Showing posts with label khao soi. Show all posts
Showing posts with label khao soi. Show all posts

Monday, January 19, 2015

Sadudee Thai Food

Don't judge a book by its cover. You've probably driven on 787 and seen the bright, colorful lights of Sadudee and pondered Thai food in Watervliet? It's an unlikely location for such bold flavors but curiosity drew us in for an overdue visit. Under The Copper Tree has long been a fan of Sadudee Thai Food and recommended the "pasta" dishes. Wait, what? There's Thai food in Watervliet and now we're telling you to get the pasta dishes? Don't knock it 'til you try it! 

Khao Soi: Deviating from my usual go to pad thai and drunken noodles, I opted for this coconut curry dish described as a popular Northern Thai noodle dish. Made with linguine pasta, the same Italian-American version from your supermarket, it's a headscratcher of an ingredient that surprisingly works very well. I'm assuming it's a substitute for the typical Asian egg noodles but here the al dente texture of the pasta holds up to the mildly spiced curry broth. A squeeze of lime brightens up the fragrant flavors, balancing the aromatics with the creaminess of the coconut. The added topping of crispy noodles not only added a wow factor to presentation but a satisfying element of textural contrast akin to extra wonton strips in your hot and sour soup.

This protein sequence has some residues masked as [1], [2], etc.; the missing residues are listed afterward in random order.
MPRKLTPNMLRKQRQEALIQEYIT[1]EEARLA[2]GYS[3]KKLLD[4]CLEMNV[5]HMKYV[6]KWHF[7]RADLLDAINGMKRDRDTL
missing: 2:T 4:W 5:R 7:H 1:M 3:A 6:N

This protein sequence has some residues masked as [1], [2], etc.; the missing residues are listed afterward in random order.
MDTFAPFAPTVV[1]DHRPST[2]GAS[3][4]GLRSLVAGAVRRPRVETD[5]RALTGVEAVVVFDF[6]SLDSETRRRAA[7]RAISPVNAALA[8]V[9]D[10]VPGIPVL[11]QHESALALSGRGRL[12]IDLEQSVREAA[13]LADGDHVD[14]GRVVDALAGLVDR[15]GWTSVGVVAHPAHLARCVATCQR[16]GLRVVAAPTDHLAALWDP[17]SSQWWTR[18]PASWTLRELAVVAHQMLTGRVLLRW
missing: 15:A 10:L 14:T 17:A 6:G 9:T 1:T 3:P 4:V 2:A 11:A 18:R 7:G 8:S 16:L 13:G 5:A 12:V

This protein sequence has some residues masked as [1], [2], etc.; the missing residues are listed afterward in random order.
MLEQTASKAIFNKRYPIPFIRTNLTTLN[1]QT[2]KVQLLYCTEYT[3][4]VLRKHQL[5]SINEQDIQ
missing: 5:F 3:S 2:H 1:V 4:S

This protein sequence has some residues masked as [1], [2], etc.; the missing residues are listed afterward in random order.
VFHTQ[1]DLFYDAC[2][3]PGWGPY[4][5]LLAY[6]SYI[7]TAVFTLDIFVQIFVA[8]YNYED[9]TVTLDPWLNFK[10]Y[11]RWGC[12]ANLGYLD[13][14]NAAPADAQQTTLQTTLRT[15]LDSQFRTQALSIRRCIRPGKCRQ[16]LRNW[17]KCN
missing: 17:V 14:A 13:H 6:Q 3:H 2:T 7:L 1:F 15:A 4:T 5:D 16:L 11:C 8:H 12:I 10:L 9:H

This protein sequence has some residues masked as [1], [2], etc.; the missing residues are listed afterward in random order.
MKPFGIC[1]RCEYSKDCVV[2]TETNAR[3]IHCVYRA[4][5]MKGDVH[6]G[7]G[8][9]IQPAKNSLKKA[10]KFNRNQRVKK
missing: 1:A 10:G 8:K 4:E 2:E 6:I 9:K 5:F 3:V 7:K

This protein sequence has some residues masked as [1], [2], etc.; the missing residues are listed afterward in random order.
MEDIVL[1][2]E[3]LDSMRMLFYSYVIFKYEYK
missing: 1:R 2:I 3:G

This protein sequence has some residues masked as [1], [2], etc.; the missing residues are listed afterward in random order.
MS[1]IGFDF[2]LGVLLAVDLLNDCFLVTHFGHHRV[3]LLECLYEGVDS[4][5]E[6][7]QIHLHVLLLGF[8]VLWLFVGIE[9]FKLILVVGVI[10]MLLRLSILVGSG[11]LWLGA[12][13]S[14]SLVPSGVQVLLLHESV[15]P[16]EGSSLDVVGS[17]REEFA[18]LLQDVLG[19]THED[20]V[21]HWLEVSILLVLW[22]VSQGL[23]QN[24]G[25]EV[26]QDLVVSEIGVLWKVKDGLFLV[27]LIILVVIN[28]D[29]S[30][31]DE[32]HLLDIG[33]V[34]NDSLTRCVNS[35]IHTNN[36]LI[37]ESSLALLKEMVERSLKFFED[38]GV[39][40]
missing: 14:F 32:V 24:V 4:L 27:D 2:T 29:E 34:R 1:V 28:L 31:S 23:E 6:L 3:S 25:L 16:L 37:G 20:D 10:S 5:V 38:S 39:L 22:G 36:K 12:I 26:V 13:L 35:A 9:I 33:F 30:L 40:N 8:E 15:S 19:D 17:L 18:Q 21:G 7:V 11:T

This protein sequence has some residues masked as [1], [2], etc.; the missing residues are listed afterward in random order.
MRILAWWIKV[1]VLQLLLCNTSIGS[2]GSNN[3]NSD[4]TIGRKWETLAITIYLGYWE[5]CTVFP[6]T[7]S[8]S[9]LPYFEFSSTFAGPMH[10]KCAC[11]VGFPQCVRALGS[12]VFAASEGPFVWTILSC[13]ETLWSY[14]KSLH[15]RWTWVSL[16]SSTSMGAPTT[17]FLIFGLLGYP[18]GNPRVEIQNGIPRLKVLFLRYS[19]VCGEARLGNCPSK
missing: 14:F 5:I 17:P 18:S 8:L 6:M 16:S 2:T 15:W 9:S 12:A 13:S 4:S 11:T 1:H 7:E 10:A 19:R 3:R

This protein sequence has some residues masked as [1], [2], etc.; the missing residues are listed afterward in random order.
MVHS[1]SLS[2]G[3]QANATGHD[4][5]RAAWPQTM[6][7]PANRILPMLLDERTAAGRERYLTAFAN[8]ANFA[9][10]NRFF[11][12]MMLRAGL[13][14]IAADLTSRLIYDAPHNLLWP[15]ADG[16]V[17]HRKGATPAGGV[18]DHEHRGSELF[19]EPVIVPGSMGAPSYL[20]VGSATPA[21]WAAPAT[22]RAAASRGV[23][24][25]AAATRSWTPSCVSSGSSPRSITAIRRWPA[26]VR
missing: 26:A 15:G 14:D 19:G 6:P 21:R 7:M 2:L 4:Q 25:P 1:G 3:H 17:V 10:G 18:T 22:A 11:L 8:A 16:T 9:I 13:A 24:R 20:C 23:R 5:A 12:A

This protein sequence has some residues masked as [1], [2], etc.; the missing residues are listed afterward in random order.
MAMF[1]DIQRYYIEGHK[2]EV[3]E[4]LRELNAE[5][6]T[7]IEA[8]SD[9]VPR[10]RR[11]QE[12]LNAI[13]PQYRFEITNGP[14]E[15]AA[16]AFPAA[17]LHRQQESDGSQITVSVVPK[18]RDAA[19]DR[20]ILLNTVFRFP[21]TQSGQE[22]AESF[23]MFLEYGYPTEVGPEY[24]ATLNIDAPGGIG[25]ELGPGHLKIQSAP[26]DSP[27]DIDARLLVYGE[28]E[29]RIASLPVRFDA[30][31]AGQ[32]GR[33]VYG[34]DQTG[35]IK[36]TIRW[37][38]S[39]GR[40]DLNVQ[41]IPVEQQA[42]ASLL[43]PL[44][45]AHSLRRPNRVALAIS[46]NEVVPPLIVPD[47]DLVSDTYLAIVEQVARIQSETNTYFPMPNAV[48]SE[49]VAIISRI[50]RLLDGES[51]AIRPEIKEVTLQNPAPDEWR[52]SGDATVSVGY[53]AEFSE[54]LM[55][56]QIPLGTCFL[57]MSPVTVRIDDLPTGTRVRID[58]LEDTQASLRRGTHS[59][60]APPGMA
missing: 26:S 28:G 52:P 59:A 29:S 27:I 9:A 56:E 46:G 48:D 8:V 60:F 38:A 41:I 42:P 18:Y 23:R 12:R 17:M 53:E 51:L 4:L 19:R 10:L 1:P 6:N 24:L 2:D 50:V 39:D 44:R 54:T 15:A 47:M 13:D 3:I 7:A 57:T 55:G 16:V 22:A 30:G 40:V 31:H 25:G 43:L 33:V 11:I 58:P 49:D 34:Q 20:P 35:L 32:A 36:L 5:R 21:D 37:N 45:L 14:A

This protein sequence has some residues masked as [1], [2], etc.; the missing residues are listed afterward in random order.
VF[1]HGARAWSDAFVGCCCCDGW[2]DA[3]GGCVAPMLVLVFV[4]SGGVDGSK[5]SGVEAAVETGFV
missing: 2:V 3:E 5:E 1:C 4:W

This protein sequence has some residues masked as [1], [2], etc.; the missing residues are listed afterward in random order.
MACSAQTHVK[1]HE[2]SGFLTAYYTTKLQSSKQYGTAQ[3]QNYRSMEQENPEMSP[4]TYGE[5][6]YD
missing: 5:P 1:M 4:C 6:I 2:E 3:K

Basil Noodles: Another stellar linguine dish was the basil noodles chockull of seafood and vegetables. The sauce here was slightly spicier than the khao soi but just as enjoyable. J's not as fond of Thai food as I am but this dish won him over. I personally love drunken noodle for its basil flavor but this might very well rival pad khee mao.

Duck Salad: The only disappointment was perhaps this salad. It had a lot of promise with enticing ingredients like crispy duck, tart apples, cashews (substituted with peanuts in this case), chili, and red onions. Unfortunately the tamarind vinaigrette was so pungent and salty that it overwhelmed the entire dish. A finer balance of lime juice and fish sauce and this appetizer would have been a hit. 

For what it's worth, Sadudee is not shy with bold and authentic flavors and it might very well give its Albany counterparts a run for its money. Next time you're in Watervliet, don't just come for Gus's mini hot dogs but stop by for a delicious taste of Thailand in one of the most unassuming locations.